Again on the "Three Antis"

The editorial of the first issue of your journal put much needed words to things I’ve long felt in not quite articulate ways. It helped clarify the roots of and to historically situate our current impasse, the challenges ahead, and what steps might be taken in addressing them. As one of the “radical social workers” you described, I am very grateful for this, because I am, for several reasons, at a personal impasse very similar to the larger one you described.

As my critique has sharpened, the number of moments in which I see liberatory possibilities has atrophied. This is at least in part due to, as stated in your editorial, a sense that our activism consists mainly of frantically jumping from tactic to tactic without spaces to develop strategy and a systematic, integrative critique of capitalism, imperialism and oppression that we can use to build our movements in effective ways. Additionally, when we actually do create such spaces we must constantly struggle against the tendencies to look at issues solely on a systemic level (neglecting issues of process and internal dynamics) or solely on a personal or interpersonal level (neglecting the systemic).

Secondly, as the organizations I work with have lost touch with larger social movement contexts and have had to fight to maintain services in the face of funding cutbacks and cooptation by the state, frontline and advocacy work has increasingly felt like trying to put band-aids onto gushing wounds. My energy is consumed with struggles to simply keep doors open, to help people find basic resources, and to bring up issues of oppression, colonialism, neoliberalism and so on in increasingly depoliticized and often even hostile internal environments. I can rarely find opportunities to examine the bigger picture or think strategically.

This all speaks to the need for balance in all we do: balancing strategy with tactics, harm reduction with resistance and dialogue/debate, addressing internal dynamics in our movements with external critique/activism and so on.

There is one specific topic around which I feel we very much need spaces of collective strategizing to explore: whenever we speak to any of the three “antis,” whether through articles or workshops or even informal discussions in mainstream, semi-politicized or radical spaces alike, the most vehement level of resistance comes up when we implicate ourselves and those with whom we are in dialogue. However, confronting privilege and complicity is absolutely crucial to the historical moment of struggle we are currently in.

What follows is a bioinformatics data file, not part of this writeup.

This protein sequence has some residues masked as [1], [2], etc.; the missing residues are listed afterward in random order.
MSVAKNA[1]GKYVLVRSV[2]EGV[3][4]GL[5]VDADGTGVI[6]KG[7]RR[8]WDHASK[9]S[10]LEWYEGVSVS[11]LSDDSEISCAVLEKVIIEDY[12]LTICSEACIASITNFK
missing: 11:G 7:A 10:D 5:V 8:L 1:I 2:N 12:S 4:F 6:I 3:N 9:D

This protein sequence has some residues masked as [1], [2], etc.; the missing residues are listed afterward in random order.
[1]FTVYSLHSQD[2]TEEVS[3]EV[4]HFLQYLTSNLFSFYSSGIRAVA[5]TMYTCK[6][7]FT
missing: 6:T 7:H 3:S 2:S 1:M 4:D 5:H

In a way, social justice work is still empowering, but in a deeper, less immediately gratifying and affirming way than organizing solely around one’s victimization and exploitation by a clearly defined and identifiable enemy. We have more difficult questions than simply to ask than how can we overthrow our common oppressor.

Rather, in anti-oppression work we are asking ourselves, how do we enact privilege(s) in our daily interactions, who do our privilege(s) marginalize, how can we learn to better recognize our privilege(s) and ameliorate their effects? In anti-capitalist work we must ask how we oppose a system from within and to which we lend our energy and consent in myriad of everyday ways? And in anti-imperialist work we must ask what it means to organize for social justice on stolen land in movements in which Aboriginal people are still all but invisible? How can we build solidarity that takes into account our privileged location in a global system that funnels resources in our direction, resources we in turn use in the course of our lives and activism, despite our knowledge of the cost at which they are bought?

Many people want clear questions and answers, clear rights and wrongs, clear us’s and them’s, and we as “anti” communities cannot offer that anymore, if we ever could. We cannot offer the thrill of uncritical unity or the rush of collective self-righteousness or the simplicity of defining ourselves as good guys struggling against evil villains, as the hegemonic powers and global right do by enforcing the dominant mentality. Therefore, one of the most important questions we must ask ourselves is, where from here? Thanks for getting the conversation started.

Danielle Gauld
Vancouver, BC